This Day in Jewish History

1878: Philosopher Martin Buber Is Born

Buber was shunned by some Orthodox for his lax approach to Jewish law, by some Reform Jews for his promotion of Hasidism, and by many Jews for his reconciliatory attitude to the Arabs.

Wikimedia

February 8, 1878, is the birth date of Martin Buber, the philosopher and educator who did much to popularize Hasidic teachings and who served as a bridge between Judaism and Christianity.

Martin Buber was born in Vienna. His parents divorced when he was three and he spent much of his youth living with his grandparents in Lemberg (today Lwow, Ukraine). Salomon Buber, his grandfather, was both a Hebrew scholar and student of Greek linguistics. Although raised in an Orthodox family, Buber began to grow distant from ritual observance as a teenager and found himself drawn to secular philosophy. He studied that subject and art history at the Universities of Vienna, Leipzig and Berlin, and received a doctorate from Vienna in 1904.

Buber became involved in the Zionist movement while in Leipzig and in 1901, at the request of Theodor Herzl, became editor of the movement’s journal Die Welt. He and Herzl soon parted ways on the question of the movement’s goals: Herzl emphasized the need to advance a political solution to the Jewish problem, whereas Buber was more concerned with a spiritual renewal of the Jewish people and the establishment of agricultural settlements in the Land of Israel. Hence, Buber gave up his position at the journal the same year he assumed it. It was also in 1901 that he married Paula Winckler, a Roman Catholic writer for Die Welt, who converted to Judaism. She wrote novels under the pseudonym Georg Munk.

During the five years that followed Buber’s withdrawal from active involvement in the Zionist movement, he spent time living among Hasidic Jews in remote Galician villages and studying their literature and ways. The simplicity and directness of the spirituality of the Hasidim appealed to him and he went on to publish several collections of Hasidic tales.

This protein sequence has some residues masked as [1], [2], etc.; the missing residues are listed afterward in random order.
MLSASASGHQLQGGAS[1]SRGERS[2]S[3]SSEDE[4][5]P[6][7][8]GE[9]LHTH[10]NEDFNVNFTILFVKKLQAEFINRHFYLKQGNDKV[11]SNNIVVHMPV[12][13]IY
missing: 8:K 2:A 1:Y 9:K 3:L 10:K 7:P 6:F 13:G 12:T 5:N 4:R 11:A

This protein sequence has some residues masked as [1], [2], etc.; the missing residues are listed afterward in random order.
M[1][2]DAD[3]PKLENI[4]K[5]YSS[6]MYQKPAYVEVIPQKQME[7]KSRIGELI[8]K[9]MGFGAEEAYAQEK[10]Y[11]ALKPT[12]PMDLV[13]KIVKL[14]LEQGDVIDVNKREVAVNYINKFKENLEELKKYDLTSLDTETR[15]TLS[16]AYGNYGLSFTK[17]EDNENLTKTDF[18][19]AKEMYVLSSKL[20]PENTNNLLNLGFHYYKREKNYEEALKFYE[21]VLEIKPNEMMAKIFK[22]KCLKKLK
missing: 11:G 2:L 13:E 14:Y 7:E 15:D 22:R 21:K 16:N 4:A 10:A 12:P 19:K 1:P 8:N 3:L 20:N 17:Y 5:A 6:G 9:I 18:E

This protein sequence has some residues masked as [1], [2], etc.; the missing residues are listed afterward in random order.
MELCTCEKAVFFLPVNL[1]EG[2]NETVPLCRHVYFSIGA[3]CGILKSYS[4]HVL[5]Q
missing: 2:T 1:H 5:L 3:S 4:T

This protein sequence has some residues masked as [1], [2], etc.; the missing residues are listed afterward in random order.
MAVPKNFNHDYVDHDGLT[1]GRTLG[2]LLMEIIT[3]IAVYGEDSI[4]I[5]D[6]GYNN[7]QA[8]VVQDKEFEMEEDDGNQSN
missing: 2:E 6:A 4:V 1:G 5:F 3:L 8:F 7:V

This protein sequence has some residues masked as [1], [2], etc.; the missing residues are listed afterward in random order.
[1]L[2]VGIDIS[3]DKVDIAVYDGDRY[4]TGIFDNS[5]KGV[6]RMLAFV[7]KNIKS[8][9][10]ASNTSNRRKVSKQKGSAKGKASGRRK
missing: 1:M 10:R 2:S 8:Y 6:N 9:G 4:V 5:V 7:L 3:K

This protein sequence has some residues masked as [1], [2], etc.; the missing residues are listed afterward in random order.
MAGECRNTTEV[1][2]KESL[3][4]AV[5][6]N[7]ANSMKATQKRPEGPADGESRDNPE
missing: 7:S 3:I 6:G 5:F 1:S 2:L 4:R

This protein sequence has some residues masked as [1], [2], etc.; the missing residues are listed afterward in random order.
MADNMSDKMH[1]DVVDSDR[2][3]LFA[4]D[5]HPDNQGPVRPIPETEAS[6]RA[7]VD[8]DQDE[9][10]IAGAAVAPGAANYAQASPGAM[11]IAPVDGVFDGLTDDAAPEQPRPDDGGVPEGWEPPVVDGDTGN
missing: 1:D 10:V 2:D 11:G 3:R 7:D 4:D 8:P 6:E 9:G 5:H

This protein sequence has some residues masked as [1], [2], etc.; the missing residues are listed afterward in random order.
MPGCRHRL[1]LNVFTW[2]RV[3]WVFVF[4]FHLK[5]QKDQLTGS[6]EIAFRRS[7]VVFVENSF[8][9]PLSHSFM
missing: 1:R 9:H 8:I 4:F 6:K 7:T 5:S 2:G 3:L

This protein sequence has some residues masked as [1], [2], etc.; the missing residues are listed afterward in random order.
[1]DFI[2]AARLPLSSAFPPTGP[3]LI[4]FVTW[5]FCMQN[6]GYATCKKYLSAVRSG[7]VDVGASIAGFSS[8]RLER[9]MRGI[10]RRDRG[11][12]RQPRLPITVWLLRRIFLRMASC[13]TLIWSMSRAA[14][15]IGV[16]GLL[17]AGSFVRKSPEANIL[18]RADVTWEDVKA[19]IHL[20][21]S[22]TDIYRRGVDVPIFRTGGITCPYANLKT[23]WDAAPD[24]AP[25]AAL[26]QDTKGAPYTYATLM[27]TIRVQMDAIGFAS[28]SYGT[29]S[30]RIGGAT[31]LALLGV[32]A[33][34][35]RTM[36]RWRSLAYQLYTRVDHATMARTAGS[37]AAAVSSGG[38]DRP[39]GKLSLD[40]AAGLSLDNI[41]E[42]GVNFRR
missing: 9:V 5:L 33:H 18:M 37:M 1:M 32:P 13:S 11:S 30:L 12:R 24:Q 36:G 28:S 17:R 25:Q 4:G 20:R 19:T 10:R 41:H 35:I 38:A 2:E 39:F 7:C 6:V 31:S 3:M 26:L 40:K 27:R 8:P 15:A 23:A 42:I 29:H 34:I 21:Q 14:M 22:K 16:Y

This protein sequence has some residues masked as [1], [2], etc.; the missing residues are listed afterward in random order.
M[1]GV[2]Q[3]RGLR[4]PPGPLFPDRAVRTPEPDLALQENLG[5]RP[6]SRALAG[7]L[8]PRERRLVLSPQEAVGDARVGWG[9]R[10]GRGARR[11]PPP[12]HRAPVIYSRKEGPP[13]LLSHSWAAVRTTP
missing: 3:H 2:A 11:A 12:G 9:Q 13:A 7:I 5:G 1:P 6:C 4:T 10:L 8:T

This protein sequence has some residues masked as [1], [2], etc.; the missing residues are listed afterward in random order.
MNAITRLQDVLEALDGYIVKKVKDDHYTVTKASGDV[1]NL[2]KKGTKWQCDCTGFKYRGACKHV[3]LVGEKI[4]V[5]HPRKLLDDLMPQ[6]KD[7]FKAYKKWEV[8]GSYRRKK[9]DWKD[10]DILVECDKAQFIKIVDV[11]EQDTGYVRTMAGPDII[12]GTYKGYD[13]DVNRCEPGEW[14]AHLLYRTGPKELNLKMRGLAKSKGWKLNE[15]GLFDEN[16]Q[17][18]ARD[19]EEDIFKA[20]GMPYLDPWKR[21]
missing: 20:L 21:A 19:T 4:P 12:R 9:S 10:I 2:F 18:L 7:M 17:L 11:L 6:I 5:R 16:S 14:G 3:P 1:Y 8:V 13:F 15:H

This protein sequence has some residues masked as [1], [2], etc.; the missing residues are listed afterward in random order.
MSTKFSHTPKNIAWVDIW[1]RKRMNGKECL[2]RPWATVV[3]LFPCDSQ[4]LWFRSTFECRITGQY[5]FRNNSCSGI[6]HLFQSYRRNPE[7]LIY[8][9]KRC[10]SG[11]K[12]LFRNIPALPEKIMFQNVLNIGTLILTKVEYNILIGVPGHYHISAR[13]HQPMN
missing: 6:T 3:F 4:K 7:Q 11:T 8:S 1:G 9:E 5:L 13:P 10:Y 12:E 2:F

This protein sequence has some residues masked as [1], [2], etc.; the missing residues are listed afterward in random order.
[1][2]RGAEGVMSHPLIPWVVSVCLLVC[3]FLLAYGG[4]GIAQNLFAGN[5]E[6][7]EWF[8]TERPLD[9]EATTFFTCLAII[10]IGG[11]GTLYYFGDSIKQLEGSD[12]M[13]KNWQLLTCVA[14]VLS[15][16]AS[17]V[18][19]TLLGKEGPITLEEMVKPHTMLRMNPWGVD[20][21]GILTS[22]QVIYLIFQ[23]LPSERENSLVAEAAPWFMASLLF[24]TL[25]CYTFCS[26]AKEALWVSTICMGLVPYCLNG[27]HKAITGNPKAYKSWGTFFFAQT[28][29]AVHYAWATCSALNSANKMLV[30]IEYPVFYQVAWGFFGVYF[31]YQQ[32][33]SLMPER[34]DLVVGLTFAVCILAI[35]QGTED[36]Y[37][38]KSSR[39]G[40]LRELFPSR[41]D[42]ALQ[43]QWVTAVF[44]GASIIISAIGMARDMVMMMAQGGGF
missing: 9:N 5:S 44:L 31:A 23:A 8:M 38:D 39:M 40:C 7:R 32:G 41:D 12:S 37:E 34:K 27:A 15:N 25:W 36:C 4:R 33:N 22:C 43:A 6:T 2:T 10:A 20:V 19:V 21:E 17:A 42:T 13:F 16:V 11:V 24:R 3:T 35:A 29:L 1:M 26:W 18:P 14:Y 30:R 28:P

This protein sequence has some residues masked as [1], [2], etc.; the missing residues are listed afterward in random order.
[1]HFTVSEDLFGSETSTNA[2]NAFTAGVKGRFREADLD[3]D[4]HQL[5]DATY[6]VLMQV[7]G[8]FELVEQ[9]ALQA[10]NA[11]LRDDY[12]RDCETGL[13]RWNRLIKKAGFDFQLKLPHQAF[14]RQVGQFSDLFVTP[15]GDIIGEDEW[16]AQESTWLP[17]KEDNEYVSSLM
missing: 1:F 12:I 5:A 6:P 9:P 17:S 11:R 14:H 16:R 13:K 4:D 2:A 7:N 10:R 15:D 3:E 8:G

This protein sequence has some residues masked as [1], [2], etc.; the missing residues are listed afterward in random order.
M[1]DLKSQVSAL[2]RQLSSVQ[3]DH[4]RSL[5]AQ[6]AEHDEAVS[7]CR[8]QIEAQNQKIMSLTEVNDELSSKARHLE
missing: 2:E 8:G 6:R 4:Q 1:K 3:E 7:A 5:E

In 1916, Buber founded and became editor of the Jewish monthly Der Jude and in 1922, he and his friend Franz Rosenzweig established the Lehrhaus center for adult Jewish education in Frankfurt. Although it closed in 1930 after Rosenzweig’s death, Buber reopened it three years later after Jews were expelled from German universities. That same year, he was dismissed from his professorship at the University of Frankfurt and in 1938, after being forbidden from speaking publicly at all, emigrated to Palestine.

Buber was appointed a professor of social philosophy at the Hebrew University, a position he held until his retirement in 1951. He also helped establish a college for training teachers in adult education in Jerusalem and was a founder of Brit Shalom, an organization that advocated a binational state in Palestine. Even after statehood, he continued to call for the creation of a federation of states in the region.

Probably Buber’s most well-known philosophical work was “I and Thou,” in which he described a relationship between man and God that was also meant to lead to more equal and meaningful relationships between people. The “I-Thou” relationship is characterized by mutuality and duality, rather than by a unilateral nature. Direct spirituality was also something that Buber perceived among the Hasidim, although critics have charged him with romanticizing them. He saw the essence of religious life in its experience, rather than in dogma, and had a less-than-Orthodox approach to Jewish law. His disdain for dogma also explained his rejection of the idea of absolute truths, though he acknowledged the temptation to search for answers in black or white.

"I have occasionally described my standpoint to my friends as the 'narrow ridge,'” said Buber at one point. “I wanted by this to express that I did not rest on the broad upland of a system that includes a series of sure statements about the absolute, but on a narrow, rocky ridge between the gulfs, where there is only the certainty of meeting what remains undisclosed."

Buber was shunned by some Orthodox for his lax approach to halakhah, or Jewish law, by some Reform Jews for his promotion of Hasidism, and by many Jews for his reconciliatory attitude to the Arabs. He also opposed the execution of Adolf Eichmann, whom Israel tried and convicted for crimes against humanity in 1961, saying that, “for such crimes there is no penalty.”

Buber died in Jerusalem on June 13, 1965.